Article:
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Konark Sun Temple

Abodes of Surya
Temples of Orissa

Konark is one of the well known tourist attractions of Orissa. Konark, Konark houses a colossal temple dedicated to the Sun God. Even in its ruined state it is a magnificient temple reflecting the genius of the architects that envisioned and  built it. Bhubaneshwar, Konark and Puri constitute the Golden triangle of Orissa, visited in large numbers by pilgrims and tourists.

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Konark is also known as Konaditya. The name Konark is derived form the words Kona - Corner and Arka - Sun; it is situated on the north eastern corner of Puri or the Chakrakshetra. Konark is also known as Arkakshetra.

This temple built in 1278 CE by the Ganga  King Narasimha Deva  is one of the grandest temples of India and was referred to as the Black Pagoda. The ruins of this temple were excavated in late 19th century. The tower over the Garbagriha is missing, however the Jagmohana is intact, and even in this state, it is awe inspiring.

Legend has it that Samba, the king of Krishna and Jambavati entered the bathing chamber of Krishna's wifes, and was cursed by Krishna with leprosy. It was decreed that he would be relieved of the curse by worshipping the sun God on the sea coast north east of Puri. Accordingly Samba reached Konaditya Kshetra and discovered an image of Surya seated on the lotus, worshipped him and was relieved of his curse.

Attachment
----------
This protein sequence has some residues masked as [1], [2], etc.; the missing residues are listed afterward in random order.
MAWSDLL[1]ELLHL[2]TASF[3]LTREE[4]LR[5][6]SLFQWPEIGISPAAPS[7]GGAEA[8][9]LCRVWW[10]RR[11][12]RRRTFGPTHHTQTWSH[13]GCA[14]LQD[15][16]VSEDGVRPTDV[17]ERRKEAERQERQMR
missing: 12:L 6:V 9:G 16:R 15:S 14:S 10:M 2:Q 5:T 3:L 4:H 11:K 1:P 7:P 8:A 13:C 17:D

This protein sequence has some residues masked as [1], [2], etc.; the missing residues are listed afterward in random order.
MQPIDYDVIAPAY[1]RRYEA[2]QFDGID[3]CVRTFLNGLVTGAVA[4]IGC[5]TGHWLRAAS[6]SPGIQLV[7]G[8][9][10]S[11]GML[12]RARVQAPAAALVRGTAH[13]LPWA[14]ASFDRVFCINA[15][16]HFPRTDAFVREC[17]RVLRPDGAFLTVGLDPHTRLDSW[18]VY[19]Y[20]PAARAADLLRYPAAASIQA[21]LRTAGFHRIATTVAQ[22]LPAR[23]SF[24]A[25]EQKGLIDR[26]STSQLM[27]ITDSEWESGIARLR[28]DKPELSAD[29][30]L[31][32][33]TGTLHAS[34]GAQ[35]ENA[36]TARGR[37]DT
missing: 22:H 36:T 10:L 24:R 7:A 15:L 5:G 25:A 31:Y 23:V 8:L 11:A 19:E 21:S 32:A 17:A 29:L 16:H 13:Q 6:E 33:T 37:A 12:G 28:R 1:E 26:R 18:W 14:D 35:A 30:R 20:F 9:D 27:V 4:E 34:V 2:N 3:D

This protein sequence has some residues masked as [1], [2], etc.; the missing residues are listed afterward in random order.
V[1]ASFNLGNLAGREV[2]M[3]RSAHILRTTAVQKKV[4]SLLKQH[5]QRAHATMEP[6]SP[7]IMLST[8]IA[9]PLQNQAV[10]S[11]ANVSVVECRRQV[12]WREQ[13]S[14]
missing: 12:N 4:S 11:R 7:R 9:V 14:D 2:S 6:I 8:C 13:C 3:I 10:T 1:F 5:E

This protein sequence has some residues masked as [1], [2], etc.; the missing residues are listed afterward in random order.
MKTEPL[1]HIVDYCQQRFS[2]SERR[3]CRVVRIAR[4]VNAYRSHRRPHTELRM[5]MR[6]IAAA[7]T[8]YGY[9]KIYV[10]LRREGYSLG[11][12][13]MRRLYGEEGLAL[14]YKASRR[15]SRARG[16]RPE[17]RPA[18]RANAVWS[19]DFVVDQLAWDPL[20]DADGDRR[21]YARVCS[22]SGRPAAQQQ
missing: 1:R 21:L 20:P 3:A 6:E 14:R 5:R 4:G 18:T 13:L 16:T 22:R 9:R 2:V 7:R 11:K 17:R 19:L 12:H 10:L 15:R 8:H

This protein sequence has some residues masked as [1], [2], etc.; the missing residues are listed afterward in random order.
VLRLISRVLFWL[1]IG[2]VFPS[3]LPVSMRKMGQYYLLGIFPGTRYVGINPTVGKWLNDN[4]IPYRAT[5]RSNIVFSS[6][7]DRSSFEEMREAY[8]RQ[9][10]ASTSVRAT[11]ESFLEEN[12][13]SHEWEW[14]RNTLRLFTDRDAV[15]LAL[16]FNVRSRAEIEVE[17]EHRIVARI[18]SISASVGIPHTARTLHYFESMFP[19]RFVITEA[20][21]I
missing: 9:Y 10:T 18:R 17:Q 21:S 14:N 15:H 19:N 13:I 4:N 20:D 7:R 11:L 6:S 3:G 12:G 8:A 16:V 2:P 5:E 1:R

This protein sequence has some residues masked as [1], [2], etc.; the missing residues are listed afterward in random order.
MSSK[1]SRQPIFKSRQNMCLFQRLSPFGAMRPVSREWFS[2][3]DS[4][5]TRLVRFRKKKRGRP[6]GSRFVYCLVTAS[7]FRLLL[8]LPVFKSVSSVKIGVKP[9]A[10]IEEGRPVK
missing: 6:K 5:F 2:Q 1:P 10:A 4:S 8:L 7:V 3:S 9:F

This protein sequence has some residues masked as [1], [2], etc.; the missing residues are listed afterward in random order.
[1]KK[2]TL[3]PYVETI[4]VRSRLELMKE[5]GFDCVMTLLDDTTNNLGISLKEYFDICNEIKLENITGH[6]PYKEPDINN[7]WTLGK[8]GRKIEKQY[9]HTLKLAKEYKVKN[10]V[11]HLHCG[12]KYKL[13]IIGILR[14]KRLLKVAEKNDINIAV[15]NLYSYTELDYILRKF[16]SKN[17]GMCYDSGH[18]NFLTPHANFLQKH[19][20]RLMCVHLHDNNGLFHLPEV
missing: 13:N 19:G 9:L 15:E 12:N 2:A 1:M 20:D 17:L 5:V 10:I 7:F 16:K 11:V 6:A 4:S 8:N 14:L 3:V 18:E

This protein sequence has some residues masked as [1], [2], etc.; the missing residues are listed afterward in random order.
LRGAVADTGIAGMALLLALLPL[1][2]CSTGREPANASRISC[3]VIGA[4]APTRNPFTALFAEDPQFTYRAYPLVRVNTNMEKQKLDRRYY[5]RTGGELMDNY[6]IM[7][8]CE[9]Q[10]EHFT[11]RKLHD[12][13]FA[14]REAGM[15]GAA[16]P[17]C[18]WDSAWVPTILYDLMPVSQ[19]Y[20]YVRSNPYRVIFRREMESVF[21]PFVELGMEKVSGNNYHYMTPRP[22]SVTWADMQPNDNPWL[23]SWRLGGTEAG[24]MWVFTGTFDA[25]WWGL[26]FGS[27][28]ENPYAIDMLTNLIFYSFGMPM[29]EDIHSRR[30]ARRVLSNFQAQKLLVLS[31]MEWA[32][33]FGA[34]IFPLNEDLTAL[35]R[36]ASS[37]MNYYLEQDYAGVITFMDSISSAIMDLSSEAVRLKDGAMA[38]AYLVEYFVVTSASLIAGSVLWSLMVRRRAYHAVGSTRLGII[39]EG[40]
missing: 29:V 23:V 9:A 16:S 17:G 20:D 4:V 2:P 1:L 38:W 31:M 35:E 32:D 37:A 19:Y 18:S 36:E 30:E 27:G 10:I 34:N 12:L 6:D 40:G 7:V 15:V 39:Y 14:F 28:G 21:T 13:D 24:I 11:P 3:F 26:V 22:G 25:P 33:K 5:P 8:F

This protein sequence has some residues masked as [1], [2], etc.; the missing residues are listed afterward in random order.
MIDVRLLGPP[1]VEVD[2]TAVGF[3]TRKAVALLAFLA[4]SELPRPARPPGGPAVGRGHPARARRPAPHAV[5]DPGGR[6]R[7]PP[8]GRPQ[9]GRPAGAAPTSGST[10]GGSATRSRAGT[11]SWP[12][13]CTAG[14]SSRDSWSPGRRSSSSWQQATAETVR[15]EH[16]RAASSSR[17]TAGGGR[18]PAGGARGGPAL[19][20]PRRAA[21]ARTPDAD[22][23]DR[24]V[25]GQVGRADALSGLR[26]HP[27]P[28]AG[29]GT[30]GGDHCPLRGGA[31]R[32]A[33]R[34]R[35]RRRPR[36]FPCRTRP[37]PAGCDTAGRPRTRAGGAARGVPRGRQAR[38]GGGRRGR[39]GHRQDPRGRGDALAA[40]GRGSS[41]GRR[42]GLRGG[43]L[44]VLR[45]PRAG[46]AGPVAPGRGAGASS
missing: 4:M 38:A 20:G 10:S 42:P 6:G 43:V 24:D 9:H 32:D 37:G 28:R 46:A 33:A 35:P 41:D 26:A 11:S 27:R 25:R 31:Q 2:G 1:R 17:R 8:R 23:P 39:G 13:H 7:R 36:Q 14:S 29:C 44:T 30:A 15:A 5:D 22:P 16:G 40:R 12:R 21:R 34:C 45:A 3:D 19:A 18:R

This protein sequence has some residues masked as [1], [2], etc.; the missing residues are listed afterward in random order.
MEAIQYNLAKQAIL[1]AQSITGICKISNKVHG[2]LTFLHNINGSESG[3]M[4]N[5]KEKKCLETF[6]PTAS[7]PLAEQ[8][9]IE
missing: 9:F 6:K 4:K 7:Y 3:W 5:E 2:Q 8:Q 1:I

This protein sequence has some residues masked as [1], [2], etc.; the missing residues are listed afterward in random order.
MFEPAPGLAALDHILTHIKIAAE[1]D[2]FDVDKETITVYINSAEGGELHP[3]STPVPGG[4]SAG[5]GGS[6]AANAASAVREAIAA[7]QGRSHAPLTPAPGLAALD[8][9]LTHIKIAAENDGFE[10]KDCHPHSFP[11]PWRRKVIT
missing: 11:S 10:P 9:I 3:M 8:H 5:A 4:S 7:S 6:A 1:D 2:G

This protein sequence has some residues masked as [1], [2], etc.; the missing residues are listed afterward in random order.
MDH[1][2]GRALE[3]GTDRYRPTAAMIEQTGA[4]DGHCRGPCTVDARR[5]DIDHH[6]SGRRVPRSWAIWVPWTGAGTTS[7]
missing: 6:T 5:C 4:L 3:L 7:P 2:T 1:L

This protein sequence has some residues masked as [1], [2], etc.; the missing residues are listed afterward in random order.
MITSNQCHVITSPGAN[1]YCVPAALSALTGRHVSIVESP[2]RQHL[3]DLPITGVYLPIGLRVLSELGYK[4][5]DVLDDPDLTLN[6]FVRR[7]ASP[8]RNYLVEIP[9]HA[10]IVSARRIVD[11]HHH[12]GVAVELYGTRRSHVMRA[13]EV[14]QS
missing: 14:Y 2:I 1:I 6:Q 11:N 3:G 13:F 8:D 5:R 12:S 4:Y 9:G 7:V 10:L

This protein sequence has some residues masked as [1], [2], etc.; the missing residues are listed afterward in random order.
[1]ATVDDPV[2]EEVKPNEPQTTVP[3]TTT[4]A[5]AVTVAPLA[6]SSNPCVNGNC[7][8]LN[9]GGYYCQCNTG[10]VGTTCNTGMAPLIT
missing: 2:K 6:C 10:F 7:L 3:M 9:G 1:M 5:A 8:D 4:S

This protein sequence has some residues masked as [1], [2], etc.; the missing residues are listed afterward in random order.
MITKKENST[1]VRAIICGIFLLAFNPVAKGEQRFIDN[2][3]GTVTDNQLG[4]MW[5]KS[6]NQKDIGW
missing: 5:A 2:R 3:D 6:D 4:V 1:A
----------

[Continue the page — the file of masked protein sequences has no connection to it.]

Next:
It is said that the temple was not completed as conceived because the foundation was not strong enough to bear the weight of the heavy dome. Local beleif has it that it was constructed in entirety, however its magnetic dome caused ships to crash near the seashore, and that the dome was removed and destroyed and that the image of the Sun God was taken to Puri.

The Temple: The Konark temple is widely known not only for its architectural grandeur but also for the intricacy and profusion of sculptural work. The entire temple has been conceived as a chariot of the sun god with 24 wheels, each about 10 feet in diameter, with a set of spokes and elaborate carvings. Seven horses drag the temple. Two lions guard the entrance, crushing elephants. A flight of steps lead to the main entrance.

The nata mandir in front of the Jagamohana is also intricately carved.  Around the base of the temple, and up the walls and roof, are carvings in the erotic style.  There are images of animals, foliage, men, warriors on horses and other interesting patterns. There are three images of the Sun God, positioned to catch the rays of the sun at dawn, noon and sunset.

The Melakkadambur Shiva temple, built in the form of a chariot during  the age of Kulottunga Chola I (1075-1120),  is the earliest of this kind, and is still in a well preserved state.  It is believed that this temple set the pace for the ratha (chariot) vimana temples in India, as a distant descendant of Kulottunga I on the female line, and thefamous Eastern Ganga ruler Narasimha Deva, built the Sun Temple at Konark in the form of a chariot in the 13th century. Kulottunga Chola is also credited with having built the Suryanaar temple near Kumbhakonam. Temples dedicated to the Sun are not a common feature in the Tamil speaking region of the Indian subcontinent.

See Also:
Orissa Temple History
Sun Temples in India

Dakshinaarka Temple at Gaya
Sun Temple at Modhera
Bhramanya Dev Temple at Unao

Melakkadambur Shiva Temple
Daarasuram Airavateeswarar Temple